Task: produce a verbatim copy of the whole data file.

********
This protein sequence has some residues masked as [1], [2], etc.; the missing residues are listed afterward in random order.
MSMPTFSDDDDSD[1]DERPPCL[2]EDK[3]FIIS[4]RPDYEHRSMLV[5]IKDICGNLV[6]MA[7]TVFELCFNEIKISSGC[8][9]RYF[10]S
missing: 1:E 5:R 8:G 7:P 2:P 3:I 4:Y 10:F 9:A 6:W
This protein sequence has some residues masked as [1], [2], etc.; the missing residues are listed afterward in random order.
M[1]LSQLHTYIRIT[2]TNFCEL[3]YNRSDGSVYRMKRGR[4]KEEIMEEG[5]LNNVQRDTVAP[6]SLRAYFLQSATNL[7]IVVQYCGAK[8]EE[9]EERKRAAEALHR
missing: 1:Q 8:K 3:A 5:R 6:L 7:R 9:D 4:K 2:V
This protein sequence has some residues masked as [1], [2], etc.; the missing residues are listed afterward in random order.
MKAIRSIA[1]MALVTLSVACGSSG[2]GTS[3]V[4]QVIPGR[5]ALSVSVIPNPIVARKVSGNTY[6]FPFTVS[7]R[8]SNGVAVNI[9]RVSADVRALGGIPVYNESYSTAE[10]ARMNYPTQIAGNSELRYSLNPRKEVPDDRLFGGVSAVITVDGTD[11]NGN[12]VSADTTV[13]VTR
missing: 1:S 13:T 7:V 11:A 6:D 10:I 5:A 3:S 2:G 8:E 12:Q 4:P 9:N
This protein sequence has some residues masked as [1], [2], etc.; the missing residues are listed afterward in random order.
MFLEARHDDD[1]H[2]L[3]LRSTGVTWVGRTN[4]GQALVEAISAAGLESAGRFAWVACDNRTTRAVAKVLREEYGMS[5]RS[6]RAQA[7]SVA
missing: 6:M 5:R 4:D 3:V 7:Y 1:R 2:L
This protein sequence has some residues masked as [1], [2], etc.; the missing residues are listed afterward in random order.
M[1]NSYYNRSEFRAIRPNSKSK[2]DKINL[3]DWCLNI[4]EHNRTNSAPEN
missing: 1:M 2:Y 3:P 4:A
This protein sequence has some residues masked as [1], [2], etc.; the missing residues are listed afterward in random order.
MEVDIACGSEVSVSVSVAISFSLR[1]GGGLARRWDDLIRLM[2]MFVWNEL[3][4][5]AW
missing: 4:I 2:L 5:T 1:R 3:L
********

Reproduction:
This protein sequence has some residues masked as [1], [2], etc.; the missing residues are listed afterward in random order.
MSMPTFSDDDDSD[1]DERPPCL[2]EDK[3]FIIS[4]RPDYEHRSMLV[5]IKDICGNLV[6]MA[7]TVFELCFNEIKISSGC[8][9]RYF[10]S
missing: 1:E 5:R 8:G 7:P 2:P 3:I 4:Y 10:F 9:A 6:W
This protein sequence has some residues masked as [1], [2], etc.; the missing residues are listed afterward in random order.
M[1]LSQLHTYIRIT[2]TNFCEL[3]YNRSDGSVYRMKRGR[4]KEEIMEEG[5]LNNVQRDTVAP[6]SLRAYFLQSATNL[7]IVVQYCGAK[8]EE[9]EERKRAAEALHR
missing: 1:Q 8:K 3:A 5:R 6:L 7:R 9:D 4:K 2:V
This protein sequence has some residues masked as [1], [2], etc.; the missing residues are listed afterward in random order.
MKAIRSIA[1]MALVTLSVACGSSG[2]GTS[3]V[4]QVIPGR[5]ALSVSVIPNPIVARKVSGNTY[6]FPFTVS[7]R[8]SNGVAVNI[9]RVSADVRALGGIPVYNESYSTAE[10]ARMNYPTQIAGNSELRYSLNPRKEVPDDRLFGGVSAVITVDGTD[11]NGN[12]VSADTTV[13]VTR
missing: 1:S 13:T 7:V 11:A 6:D 10:I 5:A 3:S 2:G 8:E 12:Q 4:P 9:N
This protein sequence has some residues masked as [1], [2], etc.; the missing residues are listed afterward in random order.
MFLEARHDDD[1]H[2]L[3]LRSTGVTWVGRTN[4]GQALVEAISAAGLESAGRFAWVACDNRTTRAVAKVLREEYGMS[5]RS[6]RAQA[7]SVA
missing: 6:M 5:R 4:D 3:V 7:Y 1:R 2:L
This protein sequence has some residues masked as [1], [2], etc.; the missing residues are listed afterward in random order.
M[1]NSYYNRSEFRAIRPNSKSK[2]DKINL[3]DWCLNI[4]EHNRTNSAPEN
missing: 1:M 2:Y 3:P 4:A
This protein sequence has some residues masked as [1], [2], etc.; the missing residues are listed afterward in random order.
MEVDIACGSEVSVSVSVAISFSLR[1]GGGLARRWDDLIRLM[2]MFVWNEL[3][4][5]AW
missing: 4:I 2:L 5:T 1:R 3:L